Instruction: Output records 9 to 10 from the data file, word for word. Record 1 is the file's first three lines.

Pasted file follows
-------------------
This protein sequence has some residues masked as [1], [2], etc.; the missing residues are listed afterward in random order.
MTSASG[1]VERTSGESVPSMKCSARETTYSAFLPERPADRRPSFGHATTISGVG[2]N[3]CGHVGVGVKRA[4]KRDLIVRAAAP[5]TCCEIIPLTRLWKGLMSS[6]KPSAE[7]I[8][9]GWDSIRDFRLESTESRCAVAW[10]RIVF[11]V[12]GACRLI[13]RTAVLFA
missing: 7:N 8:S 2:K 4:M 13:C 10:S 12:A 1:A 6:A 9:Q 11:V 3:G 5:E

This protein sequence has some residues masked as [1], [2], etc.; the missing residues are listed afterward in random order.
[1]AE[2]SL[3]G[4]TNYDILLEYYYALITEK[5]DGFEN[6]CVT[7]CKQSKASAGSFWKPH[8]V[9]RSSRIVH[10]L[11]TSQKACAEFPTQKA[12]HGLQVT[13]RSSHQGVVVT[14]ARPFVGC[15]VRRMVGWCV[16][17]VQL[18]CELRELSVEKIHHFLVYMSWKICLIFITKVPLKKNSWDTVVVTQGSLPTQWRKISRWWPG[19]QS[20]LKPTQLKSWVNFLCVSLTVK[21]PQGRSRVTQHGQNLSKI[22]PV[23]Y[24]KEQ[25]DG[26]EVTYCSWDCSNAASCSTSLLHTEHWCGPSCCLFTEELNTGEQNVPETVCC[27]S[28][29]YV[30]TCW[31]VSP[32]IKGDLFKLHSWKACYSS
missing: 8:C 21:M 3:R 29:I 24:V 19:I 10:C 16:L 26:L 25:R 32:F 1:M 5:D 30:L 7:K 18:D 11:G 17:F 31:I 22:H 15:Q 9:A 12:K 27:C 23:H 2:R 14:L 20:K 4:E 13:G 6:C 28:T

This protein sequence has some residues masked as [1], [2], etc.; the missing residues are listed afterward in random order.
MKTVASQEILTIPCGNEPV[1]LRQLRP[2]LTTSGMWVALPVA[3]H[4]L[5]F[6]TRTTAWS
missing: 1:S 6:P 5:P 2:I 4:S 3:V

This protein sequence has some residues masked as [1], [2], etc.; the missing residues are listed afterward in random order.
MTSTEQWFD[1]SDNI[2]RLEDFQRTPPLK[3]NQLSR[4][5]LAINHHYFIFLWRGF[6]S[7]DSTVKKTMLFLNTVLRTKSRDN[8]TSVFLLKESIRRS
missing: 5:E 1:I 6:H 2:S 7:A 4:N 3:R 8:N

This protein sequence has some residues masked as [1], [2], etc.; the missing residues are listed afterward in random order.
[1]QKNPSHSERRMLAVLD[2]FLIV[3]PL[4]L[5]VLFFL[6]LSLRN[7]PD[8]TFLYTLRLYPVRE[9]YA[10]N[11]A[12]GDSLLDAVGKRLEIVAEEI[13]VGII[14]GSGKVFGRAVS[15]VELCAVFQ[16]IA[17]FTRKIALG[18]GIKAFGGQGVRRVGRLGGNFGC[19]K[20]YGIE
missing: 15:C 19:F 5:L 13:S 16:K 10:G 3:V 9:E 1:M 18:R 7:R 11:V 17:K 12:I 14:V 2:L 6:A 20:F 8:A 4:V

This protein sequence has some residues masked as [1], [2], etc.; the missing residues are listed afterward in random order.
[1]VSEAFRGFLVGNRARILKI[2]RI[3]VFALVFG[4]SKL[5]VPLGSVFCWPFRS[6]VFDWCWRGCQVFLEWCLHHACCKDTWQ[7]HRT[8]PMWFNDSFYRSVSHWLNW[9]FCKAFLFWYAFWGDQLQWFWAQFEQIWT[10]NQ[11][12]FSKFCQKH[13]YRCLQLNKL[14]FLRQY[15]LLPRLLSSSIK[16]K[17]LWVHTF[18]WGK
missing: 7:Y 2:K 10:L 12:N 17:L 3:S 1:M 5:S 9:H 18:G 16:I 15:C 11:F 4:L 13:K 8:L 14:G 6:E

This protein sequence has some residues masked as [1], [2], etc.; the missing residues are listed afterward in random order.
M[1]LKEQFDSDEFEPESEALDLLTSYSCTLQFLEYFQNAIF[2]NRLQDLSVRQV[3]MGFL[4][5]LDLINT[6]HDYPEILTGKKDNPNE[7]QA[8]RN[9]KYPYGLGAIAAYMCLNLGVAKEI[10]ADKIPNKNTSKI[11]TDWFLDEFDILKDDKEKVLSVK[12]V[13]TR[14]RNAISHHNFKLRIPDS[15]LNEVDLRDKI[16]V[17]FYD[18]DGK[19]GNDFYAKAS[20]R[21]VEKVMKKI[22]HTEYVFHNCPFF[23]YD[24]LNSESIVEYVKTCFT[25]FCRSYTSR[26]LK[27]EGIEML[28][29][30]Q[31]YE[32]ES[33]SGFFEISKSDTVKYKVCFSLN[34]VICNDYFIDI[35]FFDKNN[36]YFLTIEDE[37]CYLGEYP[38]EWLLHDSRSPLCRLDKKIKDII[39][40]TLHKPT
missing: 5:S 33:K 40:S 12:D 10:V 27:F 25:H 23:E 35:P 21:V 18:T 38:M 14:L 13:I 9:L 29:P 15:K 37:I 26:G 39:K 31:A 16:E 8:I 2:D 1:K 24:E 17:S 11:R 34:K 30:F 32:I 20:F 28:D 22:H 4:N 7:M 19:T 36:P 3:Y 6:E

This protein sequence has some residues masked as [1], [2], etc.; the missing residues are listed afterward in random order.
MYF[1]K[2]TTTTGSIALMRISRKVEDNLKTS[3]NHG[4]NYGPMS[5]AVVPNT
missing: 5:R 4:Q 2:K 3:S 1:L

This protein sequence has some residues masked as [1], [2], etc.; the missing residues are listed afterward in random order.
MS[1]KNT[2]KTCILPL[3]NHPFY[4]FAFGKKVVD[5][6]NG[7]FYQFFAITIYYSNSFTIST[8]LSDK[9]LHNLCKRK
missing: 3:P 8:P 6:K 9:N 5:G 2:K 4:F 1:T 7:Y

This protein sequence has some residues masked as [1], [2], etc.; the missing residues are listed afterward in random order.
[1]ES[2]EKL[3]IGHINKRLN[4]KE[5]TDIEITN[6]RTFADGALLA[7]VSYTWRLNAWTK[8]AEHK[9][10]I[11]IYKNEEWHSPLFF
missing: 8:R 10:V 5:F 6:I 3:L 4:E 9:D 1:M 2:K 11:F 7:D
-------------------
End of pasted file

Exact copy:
This protein sequence has some residues masked as [1], [2], etc.; the missing residues are listed afterward in random order.
MS[1]KNT[2]KTCILPL[3]NHPFY[4]FAFGKKVVD[5][6]NG[7]FYQFFAITIYYSNSFTIST[8]LSDK[9]LHNLCKRK
missing: 3:P 8:P 6:K 9:N 5:G 2:K 4:F 1:T 7:Y

This protein sequence has some residues masked as [1], [2], etc.; the missing residues are listed afterward in random order.
[1]ES[2]EKL[3]IGHINKRLN[4]KE[5]TDIEITN[6]RTFADGALLA[7]VSYTWRLNAWTK[8]AEHK[9][10]I[11]IYKNEEWHSPLFF
missing: 8:R 10:V 5:F 6:I 3:L 4:E 9:D 1:M 2:K 11:F 7:D